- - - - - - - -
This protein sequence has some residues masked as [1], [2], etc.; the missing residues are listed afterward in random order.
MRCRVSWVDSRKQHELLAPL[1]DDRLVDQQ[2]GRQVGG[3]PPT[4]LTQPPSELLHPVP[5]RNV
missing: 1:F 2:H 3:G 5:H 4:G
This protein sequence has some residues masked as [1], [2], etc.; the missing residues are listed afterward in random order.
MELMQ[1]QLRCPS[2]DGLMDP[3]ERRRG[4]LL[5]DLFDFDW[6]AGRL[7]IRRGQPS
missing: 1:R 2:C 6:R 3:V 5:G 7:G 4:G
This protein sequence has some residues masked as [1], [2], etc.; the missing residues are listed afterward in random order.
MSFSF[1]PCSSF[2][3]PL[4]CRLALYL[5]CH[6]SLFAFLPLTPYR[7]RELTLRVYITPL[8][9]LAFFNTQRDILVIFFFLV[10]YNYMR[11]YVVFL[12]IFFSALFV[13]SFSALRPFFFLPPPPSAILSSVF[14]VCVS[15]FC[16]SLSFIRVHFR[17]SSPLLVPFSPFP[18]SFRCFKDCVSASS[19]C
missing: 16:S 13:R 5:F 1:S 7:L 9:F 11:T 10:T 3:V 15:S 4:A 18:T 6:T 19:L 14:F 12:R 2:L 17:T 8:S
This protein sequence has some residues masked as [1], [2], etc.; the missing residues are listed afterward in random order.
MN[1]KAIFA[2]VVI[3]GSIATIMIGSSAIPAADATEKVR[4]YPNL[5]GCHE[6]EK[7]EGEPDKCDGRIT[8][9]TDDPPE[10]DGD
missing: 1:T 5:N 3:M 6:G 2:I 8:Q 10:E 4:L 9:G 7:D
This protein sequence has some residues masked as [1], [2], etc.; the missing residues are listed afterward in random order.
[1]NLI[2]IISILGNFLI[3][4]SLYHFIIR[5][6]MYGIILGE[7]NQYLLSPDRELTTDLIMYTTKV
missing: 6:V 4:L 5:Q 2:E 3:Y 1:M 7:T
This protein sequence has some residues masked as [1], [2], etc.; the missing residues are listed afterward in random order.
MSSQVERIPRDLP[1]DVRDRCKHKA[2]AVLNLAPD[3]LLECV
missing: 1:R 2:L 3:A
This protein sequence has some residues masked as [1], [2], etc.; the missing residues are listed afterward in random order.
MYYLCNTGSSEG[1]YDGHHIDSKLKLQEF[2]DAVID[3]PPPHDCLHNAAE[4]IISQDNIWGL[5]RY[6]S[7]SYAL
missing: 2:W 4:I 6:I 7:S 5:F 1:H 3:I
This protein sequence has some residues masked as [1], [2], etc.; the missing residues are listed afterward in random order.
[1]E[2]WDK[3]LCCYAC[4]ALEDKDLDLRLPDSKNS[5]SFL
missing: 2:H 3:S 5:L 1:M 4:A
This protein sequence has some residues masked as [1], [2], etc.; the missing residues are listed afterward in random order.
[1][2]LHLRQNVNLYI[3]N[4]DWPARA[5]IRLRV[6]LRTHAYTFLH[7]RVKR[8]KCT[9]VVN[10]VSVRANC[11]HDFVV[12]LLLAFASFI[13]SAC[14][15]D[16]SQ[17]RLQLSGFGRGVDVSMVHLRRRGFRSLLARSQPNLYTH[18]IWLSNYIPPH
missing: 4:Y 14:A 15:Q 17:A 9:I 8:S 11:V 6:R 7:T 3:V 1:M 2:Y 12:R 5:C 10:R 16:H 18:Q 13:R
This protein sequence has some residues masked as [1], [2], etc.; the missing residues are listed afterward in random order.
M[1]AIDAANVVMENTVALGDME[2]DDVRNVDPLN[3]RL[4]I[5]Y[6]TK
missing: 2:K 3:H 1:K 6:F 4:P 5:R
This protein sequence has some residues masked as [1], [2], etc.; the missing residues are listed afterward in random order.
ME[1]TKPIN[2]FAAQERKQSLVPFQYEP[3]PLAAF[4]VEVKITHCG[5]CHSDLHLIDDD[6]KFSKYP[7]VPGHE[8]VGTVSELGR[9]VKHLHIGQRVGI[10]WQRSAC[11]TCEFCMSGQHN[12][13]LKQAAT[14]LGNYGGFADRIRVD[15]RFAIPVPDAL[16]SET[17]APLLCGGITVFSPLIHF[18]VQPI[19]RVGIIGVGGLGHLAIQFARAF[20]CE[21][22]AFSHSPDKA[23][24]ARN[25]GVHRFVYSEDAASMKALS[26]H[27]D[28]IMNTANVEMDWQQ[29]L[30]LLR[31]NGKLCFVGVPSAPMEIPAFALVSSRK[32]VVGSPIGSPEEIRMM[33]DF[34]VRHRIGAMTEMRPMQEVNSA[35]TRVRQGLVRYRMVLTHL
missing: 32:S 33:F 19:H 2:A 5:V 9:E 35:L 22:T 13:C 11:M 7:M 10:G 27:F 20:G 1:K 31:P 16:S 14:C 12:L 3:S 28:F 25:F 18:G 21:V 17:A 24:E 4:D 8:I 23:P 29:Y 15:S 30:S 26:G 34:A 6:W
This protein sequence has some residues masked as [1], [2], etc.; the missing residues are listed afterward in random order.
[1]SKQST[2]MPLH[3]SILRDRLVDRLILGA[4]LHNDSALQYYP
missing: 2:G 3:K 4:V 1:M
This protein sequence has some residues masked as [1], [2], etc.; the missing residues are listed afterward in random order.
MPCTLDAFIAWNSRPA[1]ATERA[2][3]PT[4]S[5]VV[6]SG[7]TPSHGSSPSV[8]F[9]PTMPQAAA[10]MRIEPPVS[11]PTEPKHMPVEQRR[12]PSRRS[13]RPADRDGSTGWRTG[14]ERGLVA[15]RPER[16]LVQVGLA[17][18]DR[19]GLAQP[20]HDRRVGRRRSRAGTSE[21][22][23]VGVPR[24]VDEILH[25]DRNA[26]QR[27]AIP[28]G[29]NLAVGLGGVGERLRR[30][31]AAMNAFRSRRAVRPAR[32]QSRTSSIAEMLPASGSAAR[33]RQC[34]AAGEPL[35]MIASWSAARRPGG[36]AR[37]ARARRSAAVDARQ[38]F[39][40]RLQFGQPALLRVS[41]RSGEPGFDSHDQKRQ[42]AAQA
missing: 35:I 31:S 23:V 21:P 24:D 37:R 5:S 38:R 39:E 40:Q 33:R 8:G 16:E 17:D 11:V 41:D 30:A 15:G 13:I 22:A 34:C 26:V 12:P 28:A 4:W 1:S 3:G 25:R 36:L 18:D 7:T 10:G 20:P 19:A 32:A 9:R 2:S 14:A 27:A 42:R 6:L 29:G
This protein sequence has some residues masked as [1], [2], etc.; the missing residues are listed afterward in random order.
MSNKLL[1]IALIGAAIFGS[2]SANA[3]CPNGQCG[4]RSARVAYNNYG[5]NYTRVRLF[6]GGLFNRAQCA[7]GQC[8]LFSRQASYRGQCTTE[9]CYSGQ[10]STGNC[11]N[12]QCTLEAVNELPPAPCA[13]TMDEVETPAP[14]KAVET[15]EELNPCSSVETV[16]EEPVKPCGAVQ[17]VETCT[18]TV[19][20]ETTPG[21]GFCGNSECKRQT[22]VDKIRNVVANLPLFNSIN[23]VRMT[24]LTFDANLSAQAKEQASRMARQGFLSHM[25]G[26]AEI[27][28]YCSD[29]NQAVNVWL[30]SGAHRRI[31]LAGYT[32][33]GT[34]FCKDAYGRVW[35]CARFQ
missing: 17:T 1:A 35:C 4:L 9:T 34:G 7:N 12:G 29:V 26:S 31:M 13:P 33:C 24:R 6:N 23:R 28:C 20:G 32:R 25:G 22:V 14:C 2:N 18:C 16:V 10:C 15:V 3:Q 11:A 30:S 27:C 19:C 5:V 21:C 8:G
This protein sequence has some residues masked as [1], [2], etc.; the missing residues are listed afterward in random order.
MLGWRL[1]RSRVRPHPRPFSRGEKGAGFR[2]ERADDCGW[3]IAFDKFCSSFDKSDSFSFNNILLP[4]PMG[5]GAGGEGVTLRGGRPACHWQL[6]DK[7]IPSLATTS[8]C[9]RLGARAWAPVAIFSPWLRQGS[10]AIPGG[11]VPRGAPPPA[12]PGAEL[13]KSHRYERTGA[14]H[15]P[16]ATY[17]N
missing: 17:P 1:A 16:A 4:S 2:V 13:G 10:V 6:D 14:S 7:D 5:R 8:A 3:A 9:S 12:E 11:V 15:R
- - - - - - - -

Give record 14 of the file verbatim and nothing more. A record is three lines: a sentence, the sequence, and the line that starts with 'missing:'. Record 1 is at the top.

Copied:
This protein sequence has some residues masked as [1], [2], etc.; the missing residues are listed afterward in random order.
MSNKLL[1]IALIGAAIFGS[2]SANA[3]CPNGQCG[4]RSARVAYNNYG[5]NYTRVRLF[6]GGLFNRAQCA[7]GQC[8]LFSRQASYRGQCTTE[9]CYSGQ[10]STGNC[11]N[12]QCTLEAVNELPPAPCA[13]TMDEVETPAP[14]KAVET[15]EELNPCSSVETV[16]EEPVKPCGAVQ[17]VETCT[18]TV[19][20]ETTPG[21]GFCGNSECKRQT[22]VDKIRNVVANLPLFNSIN[23]VRMT[24]LTFDANLSAQAKEQASRMARQGFLSHM[25]G[26]AEI[27][28]YCSD[29]NQAVNVWL[30]SGAHRRI[31]LAGYT[32][33]GT[34]FCKDAYGRVW[35]CARFQ
missing: 17:T 1:A 35:C 4:L 9:T 34:G 7:N 12:G 29:V 26:S 31:M 13:P 33:C 24:R 6:N 23:R 28:C 20:G 32:R 25:G 22:V 14:C 2:N 18:C 16:V 10:C 15:V 3:Q 11:A 30:S 27:C 19:C 5:V 21:C 8:G